The Judiciary Committee’s “blue slip” process has required senators to return a blue slip of paper before the committee schedules hearings and markups of nominees for federal judgeships from their home states. No slip, no hearing. That has made it essential for the White House to get a senator’s buy-in on a nomination.

Why Most House Republicans Voted for a Deal They Loathed
Debt haters and defense hawks made up most no votes

Texas Rep. Pete Olson, seen here at a Wednesday press conference, was among the 21 of 25 Texas Republicans to vote for final passage of the Hurricane Harvey relief measure. (Bill Clark/CQ Roll Call)

Most House Republicans griped about the fiscal package they were forced to vote on Friday, but ultimately, a relatively small portion of the conference was willing to vote against it.

A little more than one-third of House Republicans voted against a package that would extend government funding and the debt ceiling for three months, while providing $15 billion in disaster relief aid, primarily to Texas and Louisiana to help with the Hurricane Harvey recovery efforts.

GOP Super PAC Expands Field Presence to 17 Districts
Congressional Leadership Fund opens offices in six more districts

Congressional Leadership Fund is opening a field office in New Jersey Rep. Leonard Lance’s district. (Bill Clark/CQ Roll Call File Photo)

The Republican super PAC backed by House leadership is expanding its field program by opening new offices in six GOP-held districts. 

Congressional Leadership Fund now has a 17 field offices across the country.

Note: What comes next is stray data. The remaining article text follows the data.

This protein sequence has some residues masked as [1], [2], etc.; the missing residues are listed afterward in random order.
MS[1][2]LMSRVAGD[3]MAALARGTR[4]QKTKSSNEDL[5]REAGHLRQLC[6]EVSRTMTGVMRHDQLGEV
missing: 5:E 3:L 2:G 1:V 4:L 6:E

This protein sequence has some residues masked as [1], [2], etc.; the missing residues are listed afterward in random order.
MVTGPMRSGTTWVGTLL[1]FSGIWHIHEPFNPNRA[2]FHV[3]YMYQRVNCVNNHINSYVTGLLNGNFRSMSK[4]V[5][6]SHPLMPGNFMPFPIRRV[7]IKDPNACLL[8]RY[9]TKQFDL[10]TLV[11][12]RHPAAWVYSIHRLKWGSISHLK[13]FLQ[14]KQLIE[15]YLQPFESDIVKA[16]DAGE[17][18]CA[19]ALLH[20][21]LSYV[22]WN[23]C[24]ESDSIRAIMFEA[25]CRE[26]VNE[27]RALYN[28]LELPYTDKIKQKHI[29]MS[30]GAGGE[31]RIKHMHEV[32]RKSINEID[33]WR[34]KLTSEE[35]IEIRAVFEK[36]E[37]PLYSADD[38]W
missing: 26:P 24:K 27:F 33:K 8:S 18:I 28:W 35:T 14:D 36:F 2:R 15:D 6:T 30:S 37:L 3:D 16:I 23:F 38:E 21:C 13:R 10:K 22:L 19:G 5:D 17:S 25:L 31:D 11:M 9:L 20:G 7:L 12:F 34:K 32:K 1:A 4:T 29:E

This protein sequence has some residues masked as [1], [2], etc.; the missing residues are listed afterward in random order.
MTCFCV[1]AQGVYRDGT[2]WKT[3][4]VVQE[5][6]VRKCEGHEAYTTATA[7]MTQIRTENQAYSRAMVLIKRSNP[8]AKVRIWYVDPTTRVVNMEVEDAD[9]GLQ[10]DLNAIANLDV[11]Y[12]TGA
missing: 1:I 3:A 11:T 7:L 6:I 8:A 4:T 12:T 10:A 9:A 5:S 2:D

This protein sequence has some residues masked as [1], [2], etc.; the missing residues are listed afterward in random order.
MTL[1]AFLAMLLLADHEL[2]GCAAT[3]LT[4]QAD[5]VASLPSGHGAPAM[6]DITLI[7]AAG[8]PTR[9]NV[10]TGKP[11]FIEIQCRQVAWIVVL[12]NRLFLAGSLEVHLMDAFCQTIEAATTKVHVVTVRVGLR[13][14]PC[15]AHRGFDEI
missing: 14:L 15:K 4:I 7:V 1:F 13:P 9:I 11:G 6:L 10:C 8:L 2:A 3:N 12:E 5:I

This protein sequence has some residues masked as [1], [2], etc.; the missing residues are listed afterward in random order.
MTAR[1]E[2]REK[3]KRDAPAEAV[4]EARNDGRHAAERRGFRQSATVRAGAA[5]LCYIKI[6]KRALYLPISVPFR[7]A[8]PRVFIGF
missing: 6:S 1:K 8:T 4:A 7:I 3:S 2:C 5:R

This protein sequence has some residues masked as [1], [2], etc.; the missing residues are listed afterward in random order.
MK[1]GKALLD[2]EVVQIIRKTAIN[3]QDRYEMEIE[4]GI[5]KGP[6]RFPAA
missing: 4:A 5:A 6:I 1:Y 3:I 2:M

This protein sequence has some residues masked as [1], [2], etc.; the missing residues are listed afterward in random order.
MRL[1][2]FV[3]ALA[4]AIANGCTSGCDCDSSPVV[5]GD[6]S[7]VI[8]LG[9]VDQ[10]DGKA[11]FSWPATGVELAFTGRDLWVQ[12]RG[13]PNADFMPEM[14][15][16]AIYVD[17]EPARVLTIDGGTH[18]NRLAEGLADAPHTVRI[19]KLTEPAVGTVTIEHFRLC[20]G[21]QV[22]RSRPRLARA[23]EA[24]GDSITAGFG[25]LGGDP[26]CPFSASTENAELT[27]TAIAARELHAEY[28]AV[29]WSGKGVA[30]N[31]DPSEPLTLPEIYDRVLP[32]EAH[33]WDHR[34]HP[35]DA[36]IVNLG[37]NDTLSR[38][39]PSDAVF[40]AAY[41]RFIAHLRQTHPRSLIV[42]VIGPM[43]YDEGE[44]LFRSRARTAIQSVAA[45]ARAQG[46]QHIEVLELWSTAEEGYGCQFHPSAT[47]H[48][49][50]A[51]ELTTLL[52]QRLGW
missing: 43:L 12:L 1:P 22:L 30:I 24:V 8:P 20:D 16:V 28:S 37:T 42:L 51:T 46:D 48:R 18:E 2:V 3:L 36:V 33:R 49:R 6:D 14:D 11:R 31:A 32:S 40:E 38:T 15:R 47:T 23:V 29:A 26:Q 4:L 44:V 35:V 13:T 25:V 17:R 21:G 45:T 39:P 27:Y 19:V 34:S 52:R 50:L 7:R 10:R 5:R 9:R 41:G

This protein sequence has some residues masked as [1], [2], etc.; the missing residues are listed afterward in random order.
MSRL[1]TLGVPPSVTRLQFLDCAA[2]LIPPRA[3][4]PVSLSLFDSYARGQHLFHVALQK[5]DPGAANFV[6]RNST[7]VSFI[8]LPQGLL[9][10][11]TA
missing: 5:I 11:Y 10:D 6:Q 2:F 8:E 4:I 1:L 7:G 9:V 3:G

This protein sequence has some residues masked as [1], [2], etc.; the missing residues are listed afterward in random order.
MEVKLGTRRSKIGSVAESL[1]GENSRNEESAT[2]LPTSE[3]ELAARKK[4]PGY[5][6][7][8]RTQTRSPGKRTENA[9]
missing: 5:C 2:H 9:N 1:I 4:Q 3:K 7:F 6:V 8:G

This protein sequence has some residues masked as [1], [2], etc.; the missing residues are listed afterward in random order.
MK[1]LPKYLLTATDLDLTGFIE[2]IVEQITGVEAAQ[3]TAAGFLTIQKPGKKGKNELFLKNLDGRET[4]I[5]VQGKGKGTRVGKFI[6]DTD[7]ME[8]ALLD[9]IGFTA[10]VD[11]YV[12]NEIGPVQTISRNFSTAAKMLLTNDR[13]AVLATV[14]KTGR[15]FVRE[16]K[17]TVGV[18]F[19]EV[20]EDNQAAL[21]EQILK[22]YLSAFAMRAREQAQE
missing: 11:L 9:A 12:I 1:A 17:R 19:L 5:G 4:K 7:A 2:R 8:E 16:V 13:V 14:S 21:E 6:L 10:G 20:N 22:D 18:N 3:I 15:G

Who Won Recess?
Lawmakers make the scene back home

Sen. Al Franken, D-Minn., appeared on Bill Maher’s show in August to promote his new book, “A Giant in the Senate,” after canceling an earlier scheduled spot in protest. (Courtesy Janet VanHam/HBO).

One lawmaker played teacher but ended up learning from kids. Another gave hugs to those who care for the youngest opioid addicts. Many donned their eclipse glasses and looked skyward.

And one became the Python Hunter of the Everglades.

Word on the Hill: Blumenthal Against Bullies
McCain’s birthday, Rubio at Dolphins practice, body scanners, Boxer weighs in on A’s stadium, and Sasse on MLK

Sen. Richard Blumenthal, D-Conn., is looking into the dispute between Uber and a hair salon in his home state. (Tom Williams/CQ Roll Call file photo)

Uber, the ride-sharing company, is being accused of forcing UberSalon, a hair salon in Fairfield, Conn., to close down and Sen. Richard Blumenthal, D-Connecticut, wants to get to the bottom of the controversy.

Salon owner Dawn Marie Ganino said she received a letter from Uber threatening to take legal action over a trademark violation, West Fair Online reported.

Nebraska Sen. Deb Fischer Gets Democratic Challenger
Jane Raybould hit Fischer for her vote to confirm Betsy DeVos

Democrat Jane Raybould cited her experience in running a business and local government in announcing her challenge to Nebraska Republican Sen. Deb Fischer. (Jane Raybould for U.S. Senate via Facebook)

Nebraska Sen. Deb Fischer received a Democratic challenger as Lincoln City Council member Jane Raybould announced she would challenge the Republican incumbent.

Raybould criticized Fischer on both health care and for her vote to confirm Education Secretary Betsy DeVos, the Omaha World-Herald reported.